May 22, 2024

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Stocks are jittery as Wall Street weighs the Fed’s future moves

Stocks are jittery as Wall Street weighs the Fed’s future moves

Stocks rose Thursday afternoon, after a second day of volatility in which the S&P 500 swung between gains and losses.

The index rose 0.3 percent by the end of the day. It earlier rose more than 1.7 percent, but gave up that gain before rising again.

The big swings this week came as investors grappled with the impact of rapid Fed interest rate increases on the banking system. On Wednesday, the Federal Reserve raised interest rates by a quarter of a percentage point, continuing its campaign to rein in inflation. This is the ninth increase in borrowing costs in a year.

But the Fed also acknowledged that it may be near the end of its rate-raising cycle, and that turmoil in the banking system, triggered by the collapse of the Silicon Valley bank earlier this month, could prompt it to pause. If banks cut back on lending as a result of the turmoil in the financial system, making it difficult for consumers to borrow and spend, it could curb inflation by slowing the economy.

Investors remain concerned about the health of the banking system. The jump in interest rates over the past year has decimated the value of the Silicon Valley bank’s investment portfolio, which started a run for deposits as the bank’s clients feared it might fail. When it did indeed collapse, it raised fears that other banks might capitulate as well, particularly smaller lenders with less diversified deposit bases.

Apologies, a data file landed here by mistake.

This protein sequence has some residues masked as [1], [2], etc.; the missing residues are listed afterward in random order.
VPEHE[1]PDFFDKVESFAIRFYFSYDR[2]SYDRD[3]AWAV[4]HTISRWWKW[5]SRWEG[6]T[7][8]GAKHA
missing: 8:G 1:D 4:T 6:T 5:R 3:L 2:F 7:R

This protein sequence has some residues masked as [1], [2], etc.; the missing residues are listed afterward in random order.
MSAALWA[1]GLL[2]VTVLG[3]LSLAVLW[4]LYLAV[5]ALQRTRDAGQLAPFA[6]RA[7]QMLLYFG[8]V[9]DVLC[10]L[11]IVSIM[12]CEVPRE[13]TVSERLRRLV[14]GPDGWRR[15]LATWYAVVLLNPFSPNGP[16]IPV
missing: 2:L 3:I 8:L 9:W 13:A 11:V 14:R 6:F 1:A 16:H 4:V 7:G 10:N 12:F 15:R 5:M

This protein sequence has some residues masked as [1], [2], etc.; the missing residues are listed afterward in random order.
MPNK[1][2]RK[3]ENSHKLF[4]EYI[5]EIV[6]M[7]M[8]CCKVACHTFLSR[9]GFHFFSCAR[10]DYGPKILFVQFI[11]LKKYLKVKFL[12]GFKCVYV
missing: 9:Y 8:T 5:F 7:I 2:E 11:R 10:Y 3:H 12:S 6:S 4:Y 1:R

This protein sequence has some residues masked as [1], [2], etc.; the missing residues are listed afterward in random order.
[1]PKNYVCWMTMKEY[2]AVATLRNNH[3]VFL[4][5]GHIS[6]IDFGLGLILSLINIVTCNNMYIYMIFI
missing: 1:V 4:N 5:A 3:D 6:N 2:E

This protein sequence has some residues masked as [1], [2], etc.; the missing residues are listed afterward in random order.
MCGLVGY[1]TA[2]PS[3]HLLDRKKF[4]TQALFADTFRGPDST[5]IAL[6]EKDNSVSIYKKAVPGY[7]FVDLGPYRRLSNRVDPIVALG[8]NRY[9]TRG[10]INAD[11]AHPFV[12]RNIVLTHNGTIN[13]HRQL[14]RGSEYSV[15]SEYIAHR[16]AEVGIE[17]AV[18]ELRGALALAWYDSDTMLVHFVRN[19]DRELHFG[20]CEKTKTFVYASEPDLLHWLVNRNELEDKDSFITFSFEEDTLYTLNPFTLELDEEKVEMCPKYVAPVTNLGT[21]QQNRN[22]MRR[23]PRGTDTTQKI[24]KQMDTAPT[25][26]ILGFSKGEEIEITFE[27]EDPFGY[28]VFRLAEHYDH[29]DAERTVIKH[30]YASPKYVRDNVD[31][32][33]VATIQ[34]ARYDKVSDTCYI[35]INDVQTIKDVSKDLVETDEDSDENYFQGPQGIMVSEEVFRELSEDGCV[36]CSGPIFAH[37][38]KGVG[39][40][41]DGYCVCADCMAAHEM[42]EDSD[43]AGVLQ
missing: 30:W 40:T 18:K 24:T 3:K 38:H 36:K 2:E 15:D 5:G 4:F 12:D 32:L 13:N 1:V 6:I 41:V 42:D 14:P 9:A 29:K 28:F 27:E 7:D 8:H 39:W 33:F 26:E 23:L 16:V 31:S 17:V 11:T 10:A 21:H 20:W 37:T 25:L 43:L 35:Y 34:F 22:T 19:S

The shaky balance sheets of banks is one reason many investors are betting that the Fed will stop raising interest rates, and perhaps start lowering them later this year. This is despite statements to the contrary by policy makers, who say the battle against stubbornly high inflation is far from over.

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“Markets have, for now, no confidence in the Federal Reserve’s ability to independently address inflation and financial stability,” ING analysts wrote in a note to clients Thursday. “This is unlikely to change soon.”

Although concern about smaller banks has certainly eased somewhat in recent days, Thursday’s trading showed that investors were still uncomfortable: Backwest Bank, Zions Bancorp and First Republic Bank were all lower.

The central banks of Britain, Norway and Switzerland on Thursday also raised interest rates. The quarter-point increase by the Bank of England was the 11th consecutive move higher, and policymakers said the country’s banking system was able to withstand a period of higher interest rates.

Shares in London fell after the decision, with the FTSE 100 down about half a percent.